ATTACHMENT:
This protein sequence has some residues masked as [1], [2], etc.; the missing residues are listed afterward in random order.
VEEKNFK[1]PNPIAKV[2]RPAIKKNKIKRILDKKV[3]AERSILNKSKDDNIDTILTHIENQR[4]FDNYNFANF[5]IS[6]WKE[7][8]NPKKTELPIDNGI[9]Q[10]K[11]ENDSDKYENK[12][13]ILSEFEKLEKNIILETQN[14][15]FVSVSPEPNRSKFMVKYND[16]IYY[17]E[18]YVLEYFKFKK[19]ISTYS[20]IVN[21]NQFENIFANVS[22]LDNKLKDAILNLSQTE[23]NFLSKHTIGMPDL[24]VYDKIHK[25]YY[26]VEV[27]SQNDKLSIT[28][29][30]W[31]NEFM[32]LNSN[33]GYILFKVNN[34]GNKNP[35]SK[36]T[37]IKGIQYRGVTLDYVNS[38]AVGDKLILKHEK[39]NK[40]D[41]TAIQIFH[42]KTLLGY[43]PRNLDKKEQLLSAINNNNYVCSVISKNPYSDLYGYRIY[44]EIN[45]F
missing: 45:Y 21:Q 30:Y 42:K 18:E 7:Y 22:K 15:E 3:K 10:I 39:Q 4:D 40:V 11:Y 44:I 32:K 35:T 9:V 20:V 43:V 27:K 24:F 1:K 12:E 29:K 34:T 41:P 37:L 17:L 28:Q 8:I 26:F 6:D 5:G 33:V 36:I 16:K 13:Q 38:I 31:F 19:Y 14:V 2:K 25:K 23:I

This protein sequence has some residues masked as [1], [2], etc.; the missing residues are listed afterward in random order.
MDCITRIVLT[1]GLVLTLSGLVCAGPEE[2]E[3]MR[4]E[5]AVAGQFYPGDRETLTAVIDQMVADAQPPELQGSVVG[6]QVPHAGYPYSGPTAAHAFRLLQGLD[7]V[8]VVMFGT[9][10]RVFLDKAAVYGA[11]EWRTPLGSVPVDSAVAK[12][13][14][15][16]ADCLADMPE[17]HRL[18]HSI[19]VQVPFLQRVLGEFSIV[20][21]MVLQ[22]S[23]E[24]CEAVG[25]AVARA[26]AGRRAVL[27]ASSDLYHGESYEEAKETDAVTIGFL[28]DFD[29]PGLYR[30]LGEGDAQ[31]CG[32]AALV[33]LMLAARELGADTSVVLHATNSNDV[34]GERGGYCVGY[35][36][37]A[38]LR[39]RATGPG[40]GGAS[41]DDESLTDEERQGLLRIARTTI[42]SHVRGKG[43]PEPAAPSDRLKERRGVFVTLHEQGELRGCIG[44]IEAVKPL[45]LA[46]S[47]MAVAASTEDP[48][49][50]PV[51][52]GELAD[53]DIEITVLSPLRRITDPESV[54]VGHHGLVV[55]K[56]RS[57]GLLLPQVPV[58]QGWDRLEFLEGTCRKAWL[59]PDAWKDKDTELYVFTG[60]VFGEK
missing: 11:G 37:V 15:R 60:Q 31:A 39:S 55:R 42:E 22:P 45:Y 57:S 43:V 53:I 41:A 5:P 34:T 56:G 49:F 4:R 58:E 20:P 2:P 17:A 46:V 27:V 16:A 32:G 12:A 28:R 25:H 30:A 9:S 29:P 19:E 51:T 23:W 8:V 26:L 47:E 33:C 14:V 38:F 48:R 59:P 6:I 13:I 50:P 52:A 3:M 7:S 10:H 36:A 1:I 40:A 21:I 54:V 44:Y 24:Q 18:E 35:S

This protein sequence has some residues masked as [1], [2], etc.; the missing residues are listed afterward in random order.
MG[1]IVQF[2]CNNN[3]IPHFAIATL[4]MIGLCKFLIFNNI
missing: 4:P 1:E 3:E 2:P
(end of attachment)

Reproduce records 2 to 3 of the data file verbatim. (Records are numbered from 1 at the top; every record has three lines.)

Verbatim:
This protein sequence has some residues masked as [1], [2], etc.; the missing residues are listed afterward in random order.
MDCITRIVLT[1]GLVLTLSGLVCAGPEE[2]E[3]MR[4]E[5]AVAGQFYPGDRETLTAVIDQMVADAQPPELQGSVVG[6]QVPHAGYPYSGPTAAHAFRLLQGLD[7]V[8]VVMFGT[9][10]RVFLDKAAVYGA[11]EWRTPLGSVPVDSAVAK[12][13][14][15][16]ADCLADMPE[17]HRL[18]HSI[19]VQVPFLQRVLGEFSIV[20][21]MVLQ[22]S[23]E[24]CEAVG[25]AVARA[26]AGRRAVL[27]ASSDLYHGESYEEAKETDAVTIGFL[28]DFD[29]PGLYR[30]LGEGDAQ[31]CG[32]AALV[33]LMLAARELGADTSVVLHATNSNDV[34]GERGGYCVGY[35][36][37]A[38]LR[39]RATGPG[40]GGAS[41]DDESLTDEERQGLLRIARTTI[42]SHVRGKG[43]PEPAAPSDRLKERRGVFVTLHEQGELRGCIG[44]IEAVKPL[45]LA[46]S[47]MAVAASTEDP[48][49][50]PV[51][52]GELAD[53]DIEITVLSPLRRITDPESV[54]VGHHGLVV[55]K[56]RS[57]GLLLPQVPV[58]QGWDRLEFLEGTCRKAWL[59]PDAWKDKDTELYVFTG[60]VFGEK
missing: 11:G 37:V 15:R 60:Q 31:A 39:S 55:R 42:E 22:P 45:Y 57:S 43:V 53:I 41:A 5:P 34:T 56:G 49:F 4:R 58:E 20:P 2:P 17:A 46:V 27:V 16:A 32:G 12:A 28:R 25:H 30:A 9:S 29:P 19:E 51:T 23:W 8:V 26:L 47:E 33:C 14:V 38:F 48:R 59:P 6:I 13:I 50:P 52:A 3:M 7:S 10:H 36:A 1:I 40:A 21:I 54:V 44:Y 24:Q 18:E 35:S

This protein sequence has some residues masked as [1], [2], etc.; the missing residues are listed afterward in random order.
MG[1]IVQF[2]CNNN[3]IPHFAIATL[4]MIGLCKFLIFNNI
missing: 4:P 1:E 3:E 2:P